Pillar Rock is a boutique winery in Napa Valley that specializes in Cabernet Sauvignon grown in its vineyard in Stags Leap District. The winery made its first wine in 1999, and three of its first four vintages earned outstanding marks from me.
But last year, when the 2003 Pillar Rock Cabernet Sauvignon was submitted for review, all four bottles sampled in separate blind tastings tasted “corky.” I rated the wine 55 points, “not recommended.”
At the time, I suspected the wine might have systemic TCA (2,4,6 trichloroanisole)—that is, the TCA taint was in the wine and not caused by bad corks. TCA taint in wine is usually the result of bad natural corks, but it can form elsewhere through the interaction of plant phenols, chlorine and mold, and it can spread to rubber hoses, cardboard boxes, wooden pallets and drainpipes. Several well-known California producers have uncovered problems with TCA within their winery facilities.
Based on my experiences with other wineries that have had wines tainted by TCA, it seemed unlikely that four bottles would all be victims of musty corks.
When the 55-point rating was published by Wine Spectator Online this past December, winemaker Cary Gott said the winery's owners, Ron and Teri Kuhn, would like to have the wine tasted again.
I agreed and asked for three more bottles. But I also told Gott of my concerns that the source of the TCA might go beyond a batch of bad corks, and that Pillar Rock’s entire production of 2003 might have TCA.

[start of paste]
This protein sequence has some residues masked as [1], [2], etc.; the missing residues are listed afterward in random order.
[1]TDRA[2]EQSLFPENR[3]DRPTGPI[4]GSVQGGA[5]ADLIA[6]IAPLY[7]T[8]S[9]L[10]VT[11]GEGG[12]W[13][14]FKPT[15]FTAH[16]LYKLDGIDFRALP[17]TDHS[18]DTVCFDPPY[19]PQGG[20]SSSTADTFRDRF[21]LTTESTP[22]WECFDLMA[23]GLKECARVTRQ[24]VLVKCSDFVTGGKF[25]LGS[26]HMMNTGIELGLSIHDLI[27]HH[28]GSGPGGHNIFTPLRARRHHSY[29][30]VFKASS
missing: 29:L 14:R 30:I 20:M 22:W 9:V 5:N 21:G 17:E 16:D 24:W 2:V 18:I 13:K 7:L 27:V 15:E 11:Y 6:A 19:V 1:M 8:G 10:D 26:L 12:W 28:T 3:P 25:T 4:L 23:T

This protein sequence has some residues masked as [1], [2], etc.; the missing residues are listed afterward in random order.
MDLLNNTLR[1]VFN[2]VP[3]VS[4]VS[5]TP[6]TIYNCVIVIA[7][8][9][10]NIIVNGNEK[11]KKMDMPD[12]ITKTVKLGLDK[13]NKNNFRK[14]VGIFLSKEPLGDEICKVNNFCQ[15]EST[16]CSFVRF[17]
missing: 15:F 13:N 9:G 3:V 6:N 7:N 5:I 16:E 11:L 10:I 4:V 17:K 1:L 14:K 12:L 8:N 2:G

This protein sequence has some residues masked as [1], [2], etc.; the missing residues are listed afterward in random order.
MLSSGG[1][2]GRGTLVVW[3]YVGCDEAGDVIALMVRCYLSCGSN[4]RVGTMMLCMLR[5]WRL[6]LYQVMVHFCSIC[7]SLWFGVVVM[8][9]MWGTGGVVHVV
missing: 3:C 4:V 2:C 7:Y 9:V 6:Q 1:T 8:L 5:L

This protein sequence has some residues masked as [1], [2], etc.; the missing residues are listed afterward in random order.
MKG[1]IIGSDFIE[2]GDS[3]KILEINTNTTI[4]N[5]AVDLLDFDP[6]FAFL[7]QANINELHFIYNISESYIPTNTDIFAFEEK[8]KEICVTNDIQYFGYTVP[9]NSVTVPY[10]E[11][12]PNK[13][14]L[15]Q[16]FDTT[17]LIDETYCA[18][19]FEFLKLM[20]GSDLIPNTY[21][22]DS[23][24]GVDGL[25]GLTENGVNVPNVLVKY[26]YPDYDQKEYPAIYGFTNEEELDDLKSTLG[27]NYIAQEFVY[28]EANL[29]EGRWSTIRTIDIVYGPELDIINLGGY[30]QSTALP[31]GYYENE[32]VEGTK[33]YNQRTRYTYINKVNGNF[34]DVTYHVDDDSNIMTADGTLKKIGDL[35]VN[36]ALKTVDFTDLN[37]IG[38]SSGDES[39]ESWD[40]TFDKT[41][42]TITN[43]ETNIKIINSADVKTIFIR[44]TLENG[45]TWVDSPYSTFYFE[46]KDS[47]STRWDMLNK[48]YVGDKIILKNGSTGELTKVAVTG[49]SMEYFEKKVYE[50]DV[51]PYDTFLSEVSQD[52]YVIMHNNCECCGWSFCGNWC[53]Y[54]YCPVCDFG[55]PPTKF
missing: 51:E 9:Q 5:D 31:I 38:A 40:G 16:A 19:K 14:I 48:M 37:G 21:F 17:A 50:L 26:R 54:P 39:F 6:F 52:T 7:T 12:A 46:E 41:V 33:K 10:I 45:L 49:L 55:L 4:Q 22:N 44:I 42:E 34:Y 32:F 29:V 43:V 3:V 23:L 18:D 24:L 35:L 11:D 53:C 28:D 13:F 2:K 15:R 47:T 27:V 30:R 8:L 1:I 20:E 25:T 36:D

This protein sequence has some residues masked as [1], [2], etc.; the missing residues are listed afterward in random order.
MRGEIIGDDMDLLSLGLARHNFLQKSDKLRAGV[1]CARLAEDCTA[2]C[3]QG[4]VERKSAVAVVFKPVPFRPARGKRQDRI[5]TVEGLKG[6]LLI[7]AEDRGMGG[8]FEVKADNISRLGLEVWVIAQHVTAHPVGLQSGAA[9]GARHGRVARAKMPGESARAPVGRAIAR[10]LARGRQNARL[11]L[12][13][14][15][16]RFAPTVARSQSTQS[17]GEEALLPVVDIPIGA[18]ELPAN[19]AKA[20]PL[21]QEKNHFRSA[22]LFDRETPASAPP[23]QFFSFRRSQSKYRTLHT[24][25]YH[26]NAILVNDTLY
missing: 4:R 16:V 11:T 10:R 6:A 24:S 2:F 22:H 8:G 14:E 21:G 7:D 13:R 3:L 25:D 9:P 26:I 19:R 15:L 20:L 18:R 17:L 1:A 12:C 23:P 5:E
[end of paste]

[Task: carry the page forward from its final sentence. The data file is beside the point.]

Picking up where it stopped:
In the interim, I suggested to Gott that he taste through a selection of ’03 Pillar Rock to determine if he could detect any TCA in other bottles. He reported that he had opened a dozen bottles and that neither he nor several winemakers with whom he tasted the wine could detect any off characteristics related to TCA.
Gott did recall that when the wine was still in barrel, he discovered some barrels that did have noticeable TCA. Gott said those barrels and the wine they contained were destroyed.
Gott sent two bottle samples to be tested at ETS Laboratories in St. Helena, one of the most advanced wine-analysis laboratories in the world and a leading diagnostician for California wineries. Both wines had low levels of TCA, at 1.4 and 1.6 parts per trillion (ppt), respectively.
I then tasted three more bottles of the 2003 Pillar Rock, in regular Wine Spectator blind tastings, and described all three as being off and possibly being corky. I marked each wine for retaste. It's our policy at Wine Spectator to automatically retaste any wine we suspect is “corky,” or otherwise off.
We sent samples from those three wines to ETS, and results showed all three wines also had low levels of TCA, at 1.2, 1.4 and 1.9 ppt, respectively.
Gott said Tuesday that the winery would continue selling the 2003 Cabernet, which retails for $125; only 357 cases were produced. “We don’t see the wine having the apparent taint of TCA,” he said.
I’m not surprised that Gott and other winemakers didn’t pick up the flaws in this wine. The TCA levels in the tested bottles are below the threshold of many tasters. But the off-flavors of TCA taint were evident to me in all seven of the bottles I blind-tasted—and that’s the reason I can’t recommend it. The tests only confirmed its existence.
You may or may not be able to taste the TCA in Pillar Rock’s 2003 Cabernet. The question is: Do you want to take the chance?